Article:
After countless hours of preparation, Rapael Durand ’13 traveled to Madison, Wisconsin to compete in the 2017 CrossFit Games team series, a venue for determining the “Fittest Athletes on Earth.”
Durand, who manages the 300-member NorCal CrossFit in Redwood City, California, competed with a team of three men and three women. After completing a series of stages to prove their fitness, Durand’s team competed against 40 teams from around the world in a four-day event. His team came just shy of the podium, finishing fourth overall and receiving a $20,000 prize.
“Everyone wants to win and be on the podium, but by the end of the weekend few teams can say that they battled for the opportunity,” Durand says. “We felt like all-stars all weekend long from the CrossFit staff and volunteers, to the CrossFit fans.”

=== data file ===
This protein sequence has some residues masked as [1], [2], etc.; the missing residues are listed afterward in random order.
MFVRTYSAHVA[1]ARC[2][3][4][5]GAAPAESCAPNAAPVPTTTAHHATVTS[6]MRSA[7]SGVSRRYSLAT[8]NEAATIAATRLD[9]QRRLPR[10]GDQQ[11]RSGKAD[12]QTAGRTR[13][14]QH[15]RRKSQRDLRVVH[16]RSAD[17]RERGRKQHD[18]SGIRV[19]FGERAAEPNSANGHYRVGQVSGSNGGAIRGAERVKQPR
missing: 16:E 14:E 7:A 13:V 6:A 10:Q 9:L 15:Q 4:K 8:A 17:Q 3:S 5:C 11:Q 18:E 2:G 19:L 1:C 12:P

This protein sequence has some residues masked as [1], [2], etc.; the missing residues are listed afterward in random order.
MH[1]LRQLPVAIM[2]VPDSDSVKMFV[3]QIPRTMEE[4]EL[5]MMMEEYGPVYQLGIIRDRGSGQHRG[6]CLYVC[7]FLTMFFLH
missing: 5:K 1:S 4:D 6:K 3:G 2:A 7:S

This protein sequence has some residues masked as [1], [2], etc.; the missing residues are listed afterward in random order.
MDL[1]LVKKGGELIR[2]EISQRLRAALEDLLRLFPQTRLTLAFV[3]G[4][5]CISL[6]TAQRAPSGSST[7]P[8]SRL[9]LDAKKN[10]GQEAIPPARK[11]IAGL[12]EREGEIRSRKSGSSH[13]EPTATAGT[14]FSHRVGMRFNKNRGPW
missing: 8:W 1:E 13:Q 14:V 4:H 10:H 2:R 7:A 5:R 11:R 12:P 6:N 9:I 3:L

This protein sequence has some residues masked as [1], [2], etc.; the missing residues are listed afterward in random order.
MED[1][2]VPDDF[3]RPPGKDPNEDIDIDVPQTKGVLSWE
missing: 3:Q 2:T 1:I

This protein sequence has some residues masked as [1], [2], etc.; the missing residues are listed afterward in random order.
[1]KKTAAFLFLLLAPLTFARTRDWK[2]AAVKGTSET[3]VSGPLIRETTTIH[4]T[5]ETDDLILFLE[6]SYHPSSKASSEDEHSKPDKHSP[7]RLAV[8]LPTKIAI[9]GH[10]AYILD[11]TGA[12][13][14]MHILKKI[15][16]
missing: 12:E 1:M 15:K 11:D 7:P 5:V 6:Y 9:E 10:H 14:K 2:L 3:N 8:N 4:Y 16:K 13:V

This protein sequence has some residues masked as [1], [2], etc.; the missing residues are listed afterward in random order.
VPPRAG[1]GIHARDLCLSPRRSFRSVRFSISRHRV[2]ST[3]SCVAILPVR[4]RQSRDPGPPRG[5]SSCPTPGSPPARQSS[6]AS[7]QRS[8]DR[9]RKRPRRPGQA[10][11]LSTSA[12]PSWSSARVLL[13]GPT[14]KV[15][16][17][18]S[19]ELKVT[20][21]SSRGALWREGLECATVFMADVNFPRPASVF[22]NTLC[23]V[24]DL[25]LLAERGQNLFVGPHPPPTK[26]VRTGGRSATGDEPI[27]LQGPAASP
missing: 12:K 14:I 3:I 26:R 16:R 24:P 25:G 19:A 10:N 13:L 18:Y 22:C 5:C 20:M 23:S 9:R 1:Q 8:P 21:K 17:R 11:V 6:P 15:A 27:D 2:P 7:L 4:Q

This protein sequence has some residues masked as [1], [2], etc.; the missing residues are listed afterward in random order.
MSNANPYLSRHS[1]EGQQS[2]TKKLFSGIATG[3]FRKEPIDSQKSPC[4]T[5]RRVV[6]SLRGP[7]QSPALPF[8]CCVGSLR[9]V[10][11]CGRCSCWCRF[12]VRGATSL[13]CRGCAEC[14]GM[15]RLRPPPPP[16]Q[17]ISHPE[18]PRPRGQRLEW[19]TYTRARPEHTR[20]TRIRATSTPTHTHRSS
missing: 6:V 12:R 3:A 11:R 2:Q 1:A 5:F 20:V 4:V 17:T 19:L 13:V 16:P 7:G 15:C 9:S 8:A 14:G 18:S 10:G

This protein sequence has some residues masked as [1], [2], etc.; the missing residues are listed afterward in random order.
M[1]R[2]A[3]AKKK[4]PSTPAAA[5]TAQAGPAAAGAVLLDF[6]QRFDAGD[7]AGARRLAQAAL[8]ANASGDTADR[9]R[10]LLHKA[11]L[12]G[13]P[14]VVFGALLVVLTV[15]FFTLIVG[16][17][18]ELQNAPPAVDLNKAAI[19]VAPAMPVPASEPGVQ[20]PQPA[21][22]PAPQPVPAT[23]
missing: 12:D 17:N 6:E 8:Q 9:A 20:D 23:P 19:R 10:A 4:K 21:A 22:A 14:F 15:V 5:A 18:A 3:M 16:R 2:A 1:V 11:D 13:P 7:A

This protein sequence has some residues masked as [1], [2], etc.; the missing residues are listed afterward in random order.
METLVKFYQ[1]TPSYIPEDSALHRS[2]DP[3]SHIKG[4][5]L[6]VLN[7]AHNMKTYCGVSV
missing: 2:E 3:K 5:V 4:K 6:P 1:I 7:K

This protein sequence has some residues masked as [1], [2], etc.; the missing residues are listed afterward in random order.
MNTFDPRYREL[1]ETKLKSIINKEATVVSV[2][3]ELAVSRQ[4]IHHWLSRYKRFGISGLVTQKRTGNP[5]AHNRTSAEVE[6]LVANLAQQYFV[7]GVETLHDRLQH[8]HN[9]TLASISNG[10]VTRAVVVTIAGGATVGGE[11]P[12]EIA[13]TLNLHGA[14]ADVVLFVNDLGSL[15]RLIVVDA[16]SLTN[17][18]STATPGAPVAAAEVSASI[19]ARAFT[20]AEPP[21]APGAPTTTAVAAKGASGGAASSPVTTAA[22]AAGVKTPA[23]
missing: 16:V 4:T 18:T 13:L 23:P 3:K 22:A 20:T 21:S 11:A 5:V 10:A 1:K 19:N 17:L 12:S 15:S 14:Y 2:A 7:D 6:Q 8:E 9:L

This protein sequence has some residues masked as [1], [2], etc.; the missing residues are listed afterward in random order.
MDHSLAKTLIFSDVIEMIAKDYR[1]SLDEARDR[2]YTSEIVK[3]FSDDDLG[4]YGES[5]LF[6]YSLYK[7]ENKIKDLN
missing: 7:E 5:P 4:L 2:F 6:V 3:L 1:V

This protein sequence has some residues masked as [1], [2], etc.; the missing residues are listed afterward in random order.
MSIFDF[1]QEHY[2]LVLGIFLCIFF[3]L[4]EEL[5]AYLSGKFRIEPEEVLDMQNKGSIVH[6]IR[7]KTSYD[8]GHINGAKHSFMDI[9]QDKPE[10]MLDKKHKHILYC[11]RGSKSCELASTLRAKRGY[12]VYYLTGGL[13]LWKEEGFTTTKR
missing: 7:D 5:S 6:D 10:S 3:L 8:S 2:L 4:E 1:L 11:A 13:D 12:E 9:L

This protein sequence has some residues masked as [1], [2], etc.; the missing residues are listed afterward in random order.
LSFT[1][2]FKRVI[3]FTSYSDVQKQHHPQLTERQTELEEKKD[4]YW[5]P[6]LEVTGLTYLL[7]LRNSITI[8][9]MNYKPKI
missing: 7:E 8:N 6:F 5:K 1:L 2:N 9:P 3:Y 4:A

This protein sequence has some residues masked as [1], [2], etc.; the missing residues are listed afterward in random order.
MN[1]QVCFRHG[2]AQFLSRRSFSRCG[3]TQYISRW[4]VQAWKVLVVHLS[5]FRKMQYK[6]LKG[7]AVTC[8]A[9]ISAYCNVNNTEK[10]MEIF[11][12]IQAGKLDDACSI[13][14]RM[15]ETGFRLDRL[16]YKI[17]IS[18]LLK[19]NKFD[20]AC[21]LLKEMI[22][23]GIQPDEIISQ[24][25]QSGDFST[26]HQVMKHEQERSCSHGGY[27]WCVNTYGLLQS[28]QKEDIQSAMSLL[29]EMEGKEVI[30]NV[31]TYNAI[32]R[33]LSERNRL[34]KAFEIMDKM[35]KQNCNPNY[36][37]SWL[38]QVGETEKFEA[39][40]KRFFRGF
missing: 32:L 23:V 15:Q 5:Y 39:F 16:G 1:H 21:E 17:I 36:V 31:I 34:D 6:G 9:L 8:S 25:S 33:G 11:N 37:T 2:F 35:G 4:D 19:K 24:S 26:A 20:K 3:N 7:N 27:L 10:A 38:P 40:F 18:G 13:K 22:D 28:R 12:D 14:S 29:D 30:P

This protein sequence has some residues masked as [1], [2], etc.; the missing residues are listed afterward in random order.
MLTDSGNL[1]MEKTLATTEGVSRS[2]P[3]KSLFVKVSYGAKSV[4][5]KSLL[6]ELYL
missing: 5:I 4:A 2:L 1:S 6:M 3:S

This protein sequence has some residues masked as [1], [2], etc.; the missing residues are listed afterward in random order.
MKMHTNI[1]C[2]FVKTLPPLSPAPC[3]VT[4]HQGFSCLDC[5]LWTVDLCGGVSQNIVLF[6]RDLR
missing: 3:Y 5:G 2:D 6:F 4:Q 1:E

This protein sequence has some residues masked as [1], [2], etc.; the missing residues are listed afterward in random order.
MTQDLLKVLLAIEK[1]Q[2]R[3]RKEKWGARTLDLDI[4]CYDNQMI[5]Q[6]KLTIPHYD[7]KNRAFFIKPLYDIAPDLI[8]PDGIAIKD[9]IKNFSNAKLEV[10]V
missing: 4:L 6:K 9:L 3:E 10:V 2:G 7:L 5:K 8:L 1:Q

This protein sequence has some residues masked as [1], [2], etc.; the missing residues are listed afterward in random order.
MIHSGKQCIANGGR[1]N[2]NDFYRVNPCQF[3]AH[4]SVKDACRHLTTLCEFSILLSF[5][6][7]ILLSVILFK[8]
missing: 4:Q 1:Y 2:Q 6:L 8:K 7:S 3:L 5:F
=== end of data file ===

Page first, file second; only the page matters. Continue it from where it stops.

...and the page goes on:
Since its inception in 2007, CrossFit has grown rapidly in participation and popularity around the world. The regimen is often described as constantly varied functional fitness, consisting of movements such as handstand walks, rope climbs, and certain lifts such as deadlift, clean and snatch.
Durand’s love for CrossFit and his desire to compete at a high level took shape while at HWS, and has been a major part of his life since. “I knew that I needed to feed my competitive urge after graduating” explains Durand. “When I started doing CrossFit at HWS, I knew immediately that this would satisfy my competitive appetite.”
Durand sees the HWS CrossFit club, which became an official affiliate in 2015, as a great opportunity for non-student athletes, especially for those with a desire to compete.
An international relations and economics double major, Durand was a member of Kappa Sigma, and played club soccer and hockey while at HWS. Additionally, he was honored as a Druid and was a recipient of the Charles Salisbury Summer International Internship Stipend.
“CrossFit will always be part of what I do, whether it will be recreational or competitive is still unclear. The CrossFit Games is really a celebration of fitness; it represents what is possible,” says Durand. “At the end of the day, what’s important is our health.”